Though California has been at odds with the federal government on many fronts, the state is getting a boost from the Trump administration to lay the groundwork for expanding preschool and child care programs.
California was one of 45 states to receive a Preschool Development Birth through Five Grant this year for improving access to child care and early learning for infants and children. California received $10.6 million.
The grant will not create any new child care slots, but will help in planning efforts to expand child care and early learning services. Gov. Gavin Newsom has proposed a major expansion of the system of early education for children 0-5 years old, including providing state-subsidized preschool to all low-income 4-year-olds and expanding a program that sends nurses and social workers to infants’ homes to help new parents.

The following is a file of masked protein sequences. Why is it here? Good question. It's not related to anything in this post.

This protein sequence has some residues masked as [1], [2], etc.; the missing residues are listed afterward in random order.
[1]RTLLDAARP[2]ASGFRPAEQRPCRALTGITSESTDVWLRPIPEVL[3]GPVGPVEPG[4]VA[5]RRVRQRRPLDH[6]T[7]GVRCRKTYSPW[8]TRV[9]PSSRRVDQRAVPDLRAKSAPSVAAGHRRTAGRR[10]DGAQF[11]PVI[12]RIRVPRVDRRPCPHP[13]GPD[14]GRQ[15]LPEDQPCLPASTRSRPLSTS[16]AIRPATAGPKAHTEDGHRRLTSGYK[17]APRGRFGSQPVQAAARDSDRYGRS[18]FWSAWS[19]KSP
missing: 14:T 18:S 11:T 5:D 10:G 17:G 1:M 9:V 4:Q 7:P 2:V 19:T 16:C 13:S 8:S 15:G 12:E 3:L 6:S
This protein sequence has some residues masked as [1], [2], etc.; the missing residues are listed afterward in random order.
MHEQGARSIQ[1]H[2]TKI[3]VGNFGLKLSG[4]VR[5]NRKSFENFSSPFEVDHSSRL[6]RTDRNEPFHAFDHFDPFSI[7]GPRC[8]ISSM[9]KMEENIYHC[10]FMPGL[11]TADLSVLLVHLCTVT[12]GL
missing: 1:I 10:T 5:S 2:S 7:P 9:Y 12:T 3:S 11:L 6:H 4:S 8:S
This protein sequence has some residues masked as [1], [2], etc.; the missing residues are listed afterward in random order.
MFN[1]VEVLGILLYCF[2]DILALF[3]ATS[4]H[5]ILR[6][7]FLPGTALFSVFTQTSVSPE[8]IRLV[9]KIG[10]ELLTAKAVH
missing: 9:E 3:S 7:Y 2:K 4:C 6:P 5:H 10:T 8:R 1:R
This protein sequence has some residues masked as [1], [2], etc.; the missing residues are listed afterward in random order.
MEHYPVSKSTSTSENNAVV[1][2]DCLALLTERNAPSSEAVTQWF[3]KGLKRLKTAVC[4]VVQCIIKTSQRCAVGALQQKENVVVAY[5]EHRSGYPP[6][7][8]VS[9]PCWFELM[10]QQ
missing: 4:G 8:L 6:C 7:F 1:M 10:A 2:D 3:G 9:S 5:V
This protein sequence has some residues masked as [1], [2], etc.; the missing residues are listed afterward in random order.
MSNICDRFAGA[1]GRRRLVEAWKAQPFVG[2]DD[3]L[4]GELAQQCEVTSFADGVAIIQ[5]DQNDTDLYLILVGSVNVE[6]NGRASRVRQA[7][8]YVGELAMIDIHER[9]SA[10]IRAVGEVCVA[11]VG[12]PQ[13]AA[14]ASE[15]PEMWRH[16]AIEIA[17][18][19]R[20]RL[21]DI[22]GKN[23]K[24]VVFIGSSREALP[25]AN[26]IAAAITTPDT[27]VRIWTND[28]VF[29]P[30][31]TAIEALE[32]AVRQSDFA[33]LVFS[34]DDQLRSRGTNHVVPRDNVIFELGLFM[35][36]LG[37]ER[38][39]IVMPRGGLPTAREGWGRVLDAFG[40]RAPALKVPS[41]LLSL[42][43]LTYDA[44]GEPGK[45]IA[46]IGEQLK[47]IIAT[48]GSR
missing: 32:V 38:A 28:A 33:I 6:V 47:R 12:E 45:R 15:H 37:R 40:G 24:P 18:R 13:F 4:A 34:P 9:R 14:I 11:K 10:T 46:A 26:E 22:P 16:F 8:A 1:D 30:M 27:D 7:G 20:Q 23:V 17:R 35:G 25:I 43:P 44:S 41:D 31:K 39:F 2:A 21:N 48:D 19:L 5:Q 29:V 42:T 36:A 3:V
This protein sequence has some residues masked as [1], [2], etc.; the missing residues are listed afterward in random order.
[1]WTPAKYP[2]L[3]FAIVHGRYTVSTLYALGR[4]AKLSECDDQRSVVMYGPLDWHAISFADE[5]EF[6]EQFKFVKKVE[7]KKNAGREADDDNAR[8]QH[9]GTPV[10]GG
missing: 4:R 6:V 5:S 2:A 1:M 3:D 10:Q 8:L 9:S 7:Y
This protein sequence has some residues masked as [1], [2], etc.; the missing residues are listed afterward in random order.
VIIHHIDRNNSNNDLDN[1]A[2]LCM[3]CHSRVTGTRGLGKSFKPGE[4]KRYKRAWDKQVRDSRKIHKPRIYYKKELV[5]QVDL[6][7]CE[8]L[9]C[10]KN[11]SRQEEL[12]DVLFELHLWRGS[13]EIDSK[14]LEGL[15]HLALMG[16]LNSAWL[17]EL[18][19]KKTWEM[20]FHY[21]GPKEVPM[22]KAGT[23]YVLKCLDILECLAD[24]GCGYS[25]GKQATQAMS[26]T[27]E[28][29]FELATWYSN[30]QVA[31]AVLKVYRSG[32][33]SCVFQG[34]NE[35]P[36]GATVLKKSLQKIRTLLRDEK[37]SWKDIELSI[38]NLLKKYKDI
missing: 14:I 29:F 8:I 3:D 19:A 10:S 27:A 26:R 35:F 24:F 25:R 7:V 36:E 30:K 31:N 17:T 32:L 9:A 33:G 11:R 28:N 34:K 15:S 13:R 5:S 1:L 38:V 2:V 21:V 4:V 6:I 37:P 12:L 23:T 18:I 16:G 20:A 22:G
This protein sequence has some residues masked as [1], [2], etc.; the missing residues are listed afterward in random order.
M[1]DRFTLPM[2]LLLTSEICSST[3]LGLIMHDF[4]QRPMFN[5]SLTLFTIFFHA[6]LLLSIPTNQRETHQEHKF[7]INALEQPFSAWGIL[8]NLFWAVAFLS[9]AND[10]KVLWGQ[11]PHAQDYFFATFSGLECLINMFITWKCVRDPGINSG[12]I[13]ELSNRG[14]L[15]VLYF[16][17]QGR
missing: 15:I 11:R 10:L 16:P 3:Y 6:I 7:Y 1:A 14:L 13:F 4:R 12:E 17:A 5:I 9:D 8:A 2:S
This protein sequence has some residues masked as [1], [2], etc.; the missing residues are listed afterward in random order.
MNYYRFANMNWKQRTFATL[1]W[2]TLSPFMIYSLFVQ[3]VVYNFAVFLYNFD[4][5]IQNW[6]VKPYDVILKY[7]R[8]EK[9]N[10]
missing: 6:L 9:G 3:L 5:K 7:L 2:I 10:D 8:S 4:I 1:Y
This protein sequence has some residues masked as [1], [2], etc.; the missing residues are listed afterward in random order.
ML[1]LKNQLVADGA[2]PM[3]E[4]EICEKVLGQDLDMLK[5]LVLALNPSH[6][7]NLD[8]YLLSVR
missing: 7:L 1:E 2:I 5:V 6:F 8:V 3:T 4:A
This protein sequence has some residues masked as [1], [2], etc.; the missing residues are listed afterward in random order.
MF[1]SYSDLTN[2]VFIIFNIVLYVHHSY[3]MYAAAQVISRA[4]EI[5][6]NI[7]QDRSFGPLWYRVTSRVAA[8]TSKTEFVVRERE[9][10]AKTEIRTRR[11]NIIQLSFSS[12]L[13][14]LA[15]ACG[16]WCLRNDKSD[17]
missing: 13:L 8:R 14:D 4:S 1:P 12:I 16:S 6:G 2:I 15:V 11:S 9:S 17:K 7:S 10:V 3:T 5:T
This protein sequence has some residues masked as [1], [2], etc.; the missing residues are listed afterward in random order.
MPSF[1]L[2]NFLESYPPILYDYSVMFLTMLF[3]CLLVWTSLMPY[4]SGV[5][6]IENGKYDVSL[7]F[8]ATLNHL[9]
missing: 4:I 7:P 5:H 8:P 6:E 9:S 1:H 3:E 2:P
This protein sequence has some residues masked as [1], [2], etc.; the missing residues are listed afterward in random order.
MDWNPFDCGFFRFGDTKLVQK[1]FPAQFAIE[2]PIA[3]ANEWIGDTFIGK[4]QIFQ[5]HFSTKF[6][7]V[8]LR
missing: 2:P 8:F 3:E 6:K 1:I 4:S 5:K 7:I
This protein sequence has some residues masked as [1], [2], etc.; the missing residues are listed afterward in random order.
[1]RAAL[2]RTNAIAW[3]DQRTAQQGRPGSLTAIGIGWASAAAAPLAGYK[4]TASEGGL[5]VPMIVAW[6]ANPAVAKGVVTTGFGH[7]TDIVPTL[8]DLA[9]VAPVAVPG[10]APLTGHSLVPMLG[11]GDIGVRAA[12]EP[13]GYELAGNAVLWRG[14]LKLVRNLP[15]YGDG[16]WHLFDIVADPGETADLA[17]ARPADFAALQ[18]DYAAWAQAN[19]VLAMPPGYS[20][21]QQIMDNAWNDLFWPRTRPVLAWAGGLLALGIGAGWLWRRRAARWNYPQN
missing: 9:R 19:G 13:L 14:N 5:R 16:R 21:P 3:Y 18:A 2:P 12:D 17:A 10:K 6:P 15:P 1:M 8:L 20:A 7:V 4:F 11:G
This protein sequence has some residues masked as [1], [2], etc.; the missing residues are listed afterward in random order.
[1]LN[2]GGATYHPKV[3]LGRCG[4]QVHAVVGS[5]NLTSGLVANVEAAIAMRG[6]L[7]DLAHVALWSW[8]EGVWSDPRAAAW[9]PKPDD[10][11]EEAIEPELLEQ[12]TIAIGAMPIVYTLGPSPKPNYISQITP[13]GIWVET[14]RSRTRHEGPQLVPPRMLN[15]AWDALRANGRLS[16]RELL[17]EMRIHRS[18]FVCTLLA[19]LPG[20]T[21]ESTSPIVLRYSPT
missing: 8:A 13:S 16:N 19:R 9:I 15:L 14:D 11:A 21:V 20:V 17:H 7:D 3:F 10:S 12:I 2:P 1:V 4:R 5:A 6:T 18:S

Sarah Neville-Morgan, director of the California Department of Education’s Early Learning and Care Division, said the grant will help California in its efforts to improve access to quality early childhood education for all children.
“In order to really address the achievement gap and prevent that,” she said, “we need to do better with children zero through five.”
The Preschool Development Birth through Five Grant program was authorized by the Every Student Succeeds Act, the federal education law passed in 2015 as a successor to the No Child Left Behind Act. The Trump administration proposed eliminating the grant program, but it was eventually funded by Congress.